Robin Ticciati – Scottish Chamber Orchestra
Love affairs, even in the highly emotionally charged world of classical music, are not always shouted about from the rooftops. But in the love-at-first-sight relationship between the Scottish Chamber Orchestra and their new principal conductor, 26-year-old Robin Ticciati, it seems that everyone is smitten and proud to be so. Now making his season debut with the orchestra, it was actually on the SCO’s Highland tour in summer 2008 that it all started. ‘It was only for two weeks, but it was a very special beginning,’ says Ticciati, who is a protégé of Sir Simon Rattle, ‘and that’s the important thing. There was a feeling of the joy of discovery through relating to each other and making music together.’
As principal conductor, Ticciati conducts five wide-ranging programmes in his first season. Starting with two which bring leading mezzo-sopranos Magdalena Kozená and Karen Cargill to the SCO stage, the repertoire he and the orchestra will cover moves from Henze to Brahms and Mahler, Berlioz to Haydn, Ligeti to Mozart, and is completed in the spring with Beethoven’s Pastoral Symphony. ‘The Henze – Symphony No 1 – will fit like a glove,’ he says, ‘and is hopefully a piece that not many people know too well. Henze revised it many times, so that reflects how much he thought of it himself. And the Brahms Symphony No 2? The wonderful thing is to look at the Romantic era through the glasses of the SCO’s classical training. Historical precedent is there for it being performed by a chamber orchestra. I feel that it is perfect.’ With Kozená as soloist in Mahler’s Des Knaben Wunderhorn, Ticciati’s first mainstream week with the orchestra is set for surefire success. And for audiences who want to join in the love affair, there is a chance to get to know Robin better through a series of regular pre-concert talks.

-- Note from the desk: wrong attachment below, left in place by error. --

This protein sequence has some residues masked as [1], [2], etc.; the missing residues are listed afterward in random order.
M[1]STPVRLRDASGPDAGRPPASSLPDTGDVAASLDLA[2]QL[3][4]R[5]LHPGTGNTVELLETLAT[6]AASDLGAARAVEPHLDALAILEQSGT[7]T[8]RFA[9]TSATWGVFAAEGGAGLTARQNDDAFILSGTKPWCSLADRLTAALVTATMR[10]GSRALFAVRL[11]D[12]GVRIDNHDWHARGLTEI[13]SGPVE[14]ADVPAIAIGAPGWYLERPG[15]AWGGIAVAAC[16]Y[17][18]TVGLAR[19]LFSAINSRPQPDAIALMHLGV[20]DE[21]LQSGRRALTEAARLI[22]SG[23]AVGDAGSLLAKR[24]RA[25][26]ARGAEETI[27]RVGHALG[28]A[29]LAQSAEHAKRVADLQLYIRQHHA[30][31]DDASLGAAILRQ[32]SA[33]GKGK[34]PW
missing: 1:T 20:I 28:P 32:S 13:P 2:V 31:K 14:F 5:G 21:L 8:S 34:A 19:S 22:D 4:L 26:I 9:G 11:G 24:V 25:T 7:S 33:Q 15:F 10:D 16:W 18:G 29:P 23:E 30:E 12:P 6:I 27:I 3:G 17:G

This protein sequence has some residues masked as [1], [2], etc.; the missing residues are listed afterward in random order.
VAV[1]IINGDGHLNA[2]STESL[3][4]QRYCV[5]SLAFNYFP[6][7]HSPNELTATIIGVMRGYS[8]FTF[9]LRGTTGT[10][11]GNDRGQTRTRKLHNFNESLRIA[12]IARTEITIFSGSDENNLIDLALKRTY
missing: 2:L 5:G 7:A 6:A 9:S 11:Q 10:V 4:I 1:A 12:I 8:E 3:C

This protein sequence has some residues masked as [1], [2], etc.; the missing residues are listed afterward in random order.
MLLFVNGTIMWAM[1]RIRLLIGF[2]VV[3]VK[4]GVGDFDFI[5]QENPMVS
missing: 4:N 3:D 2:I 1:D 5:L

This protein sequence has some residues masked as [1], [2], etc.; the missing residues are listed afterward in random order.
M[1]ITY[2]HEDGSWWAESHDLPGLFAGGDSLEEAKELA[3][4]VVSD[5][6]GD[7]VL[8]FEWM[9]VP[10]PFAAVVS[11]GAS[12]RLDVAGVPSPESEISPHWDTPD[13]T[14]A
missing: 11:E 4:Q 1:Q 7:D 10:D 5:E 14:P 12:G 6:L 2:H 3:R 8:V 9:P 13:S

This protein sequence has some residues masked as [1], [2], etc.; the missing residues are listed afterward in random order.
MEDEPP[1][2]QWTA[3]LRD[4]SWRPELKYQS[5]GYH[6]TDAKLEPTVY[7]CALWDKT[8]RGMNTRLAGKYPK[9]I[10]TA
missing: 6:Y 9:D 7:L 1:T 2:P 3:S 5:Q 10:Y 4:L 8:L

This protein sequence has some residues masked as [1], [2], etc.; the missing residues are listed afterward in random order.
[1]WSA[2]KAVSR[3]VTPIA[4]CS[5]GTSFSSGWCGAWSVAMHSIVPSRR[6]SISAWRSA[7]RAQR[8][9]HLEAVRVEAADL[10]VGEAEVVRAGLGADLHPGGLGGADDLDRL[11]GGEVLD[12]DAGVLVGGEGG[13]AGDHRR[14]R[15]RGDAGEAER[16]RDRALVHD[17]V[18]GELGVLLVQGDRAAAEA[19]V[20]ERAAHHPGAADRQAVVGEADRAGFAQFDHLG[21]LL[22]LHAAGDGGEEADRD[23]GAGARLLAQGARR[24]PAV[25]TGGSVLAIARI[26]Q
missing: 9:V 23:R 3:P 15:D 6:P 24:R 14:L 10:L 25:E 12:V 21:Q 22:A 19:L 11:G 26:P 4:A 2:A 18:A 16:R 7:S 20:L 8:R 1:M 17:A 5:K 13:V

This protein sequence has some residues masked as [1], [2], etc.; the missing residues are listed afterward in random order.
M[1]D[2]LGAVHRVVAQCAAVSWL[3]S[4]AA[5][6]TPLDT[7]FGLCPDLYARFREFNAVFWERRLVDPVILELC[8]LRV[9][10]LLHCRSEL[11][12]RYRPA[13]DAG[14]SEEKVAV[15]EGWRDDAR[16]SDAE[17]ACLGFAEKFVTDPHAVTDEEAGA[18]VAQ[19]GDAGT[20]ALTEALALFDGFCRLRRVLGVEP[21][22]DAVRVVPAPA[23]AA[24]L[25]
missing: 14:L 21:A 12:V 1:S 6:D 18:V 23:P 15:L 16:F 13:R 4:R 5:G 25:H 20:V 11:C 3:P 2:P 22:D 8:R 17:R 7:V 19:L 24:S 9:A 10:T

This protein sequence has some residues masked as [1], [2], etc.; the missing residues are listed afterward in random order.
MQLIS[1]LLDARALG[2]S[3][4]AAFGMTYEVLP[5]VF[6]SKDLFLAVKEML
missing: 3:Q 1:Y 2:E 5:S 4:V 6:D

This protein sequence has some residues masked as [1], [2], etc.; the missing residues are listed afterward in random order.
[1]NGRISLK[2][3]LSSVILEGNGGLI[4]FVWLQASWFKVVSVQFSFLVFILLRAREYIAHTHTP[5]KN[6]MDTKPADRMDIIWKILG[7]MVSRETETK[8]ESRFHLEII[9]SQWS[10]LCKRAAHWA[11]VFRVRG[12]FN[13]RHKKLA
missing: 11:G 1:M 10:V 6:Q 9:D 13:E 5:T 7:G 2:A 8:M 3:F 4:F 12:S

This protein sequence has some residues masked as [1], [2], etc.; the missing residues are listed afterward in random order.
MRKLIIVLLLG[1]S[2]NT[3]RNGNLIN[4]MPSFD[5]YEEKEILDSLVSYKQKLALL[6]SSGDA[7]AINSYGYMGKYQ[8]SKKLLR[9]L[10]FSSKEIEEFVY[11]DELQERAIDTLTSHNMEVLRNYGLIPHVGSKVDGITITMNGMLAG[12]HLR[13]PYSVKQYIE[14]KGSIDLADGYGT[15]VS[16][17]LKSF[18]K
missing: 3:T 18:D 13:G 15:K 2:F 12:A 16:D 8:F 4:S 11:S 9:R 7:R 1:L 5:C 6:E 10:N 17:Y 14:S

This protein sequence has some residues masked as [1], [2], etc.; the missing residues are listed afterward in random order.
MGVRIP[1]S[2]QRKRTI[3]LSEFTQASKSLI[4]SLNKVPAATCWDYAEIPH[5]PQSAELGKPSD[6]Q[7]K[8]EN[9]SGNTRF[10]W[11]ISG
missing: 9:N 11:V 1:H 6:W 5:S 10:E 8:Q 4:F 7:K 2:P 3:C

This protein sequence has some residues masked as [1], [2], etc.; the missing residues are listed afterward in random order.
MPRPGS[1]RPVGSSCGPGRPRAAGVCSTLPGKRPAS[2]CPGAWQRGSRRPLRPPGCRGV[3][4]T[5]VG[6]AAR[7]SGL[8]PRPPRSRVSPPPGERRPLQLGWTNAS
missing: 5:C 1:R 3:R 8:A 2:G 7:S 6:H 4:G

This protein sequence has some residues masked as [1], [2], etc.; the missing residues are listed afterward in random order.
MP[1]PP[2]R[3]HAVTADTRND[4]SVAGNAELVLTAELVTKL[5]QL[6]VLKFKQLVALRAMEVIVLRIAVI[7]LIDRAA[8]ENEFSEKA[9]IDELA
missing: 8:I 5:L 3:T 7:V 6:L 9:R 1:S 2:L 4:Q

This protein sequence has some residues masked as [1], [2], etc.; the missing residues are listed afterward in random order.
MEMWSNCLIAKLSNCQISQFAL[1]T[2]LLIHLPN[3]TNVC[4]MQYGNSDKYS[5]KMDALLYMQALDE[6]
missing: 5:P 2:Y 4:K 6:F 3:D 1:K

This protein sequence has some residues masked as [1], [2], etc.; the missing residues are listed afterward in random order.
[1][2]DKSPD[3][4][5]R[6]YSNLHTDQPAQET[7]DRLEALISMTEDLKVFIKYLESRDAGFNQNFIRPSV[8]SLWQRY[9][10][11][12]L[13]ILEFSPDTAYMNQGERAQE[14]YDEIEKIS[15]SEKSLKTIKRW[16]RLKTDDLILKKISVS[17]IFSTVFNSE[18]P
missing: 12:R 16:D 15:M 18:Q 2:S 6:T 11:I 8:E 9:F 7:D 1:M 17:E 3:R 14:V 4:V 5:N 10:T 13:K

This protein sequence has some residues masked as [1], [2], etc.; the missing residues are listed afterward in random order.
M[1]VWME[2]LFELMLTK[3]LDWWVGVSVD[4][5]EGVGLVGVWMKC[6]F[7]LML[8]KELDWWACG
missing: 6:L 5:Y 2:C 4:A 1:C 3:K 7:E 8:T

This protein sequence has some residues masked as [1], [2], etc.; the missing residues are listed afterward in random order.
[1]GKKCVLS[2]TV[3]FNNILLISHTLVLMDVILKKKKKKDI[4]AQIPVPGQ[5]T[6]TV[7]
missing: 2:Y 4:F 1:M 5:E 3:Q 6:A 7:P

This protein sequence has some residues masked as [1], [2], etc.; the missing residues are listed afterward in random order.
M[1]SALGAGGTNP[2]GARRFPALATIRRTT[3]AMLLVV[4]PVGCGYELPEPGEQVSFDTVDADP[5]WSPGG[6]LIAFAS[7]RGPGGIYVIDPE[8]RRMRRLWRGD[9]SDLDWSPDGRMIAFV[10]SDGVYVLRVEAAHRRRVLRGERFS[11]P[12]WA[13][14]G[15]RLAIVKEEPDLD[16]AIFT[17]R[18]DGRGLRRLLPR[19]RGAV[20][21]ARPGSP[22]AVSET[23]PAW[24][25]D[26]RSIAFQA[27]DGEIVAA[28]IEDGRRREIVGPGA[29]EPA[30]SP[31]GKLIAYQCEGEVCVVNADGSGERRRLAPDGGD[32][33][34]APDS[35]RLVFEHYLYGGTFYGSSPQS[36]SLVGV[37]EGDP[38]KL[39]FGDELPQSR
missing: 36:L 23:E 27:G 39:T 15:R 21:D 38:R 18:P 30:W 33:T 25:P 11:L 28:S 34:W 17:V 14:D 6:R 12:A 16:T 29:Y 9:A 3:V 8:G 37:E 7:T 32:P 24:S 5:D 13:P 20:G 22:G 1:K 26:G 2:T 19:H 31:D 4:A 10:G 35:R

City Halls, Glasgow, Fri 11 Dec; Usher Hall, Edinburgh, Sat 12 Dec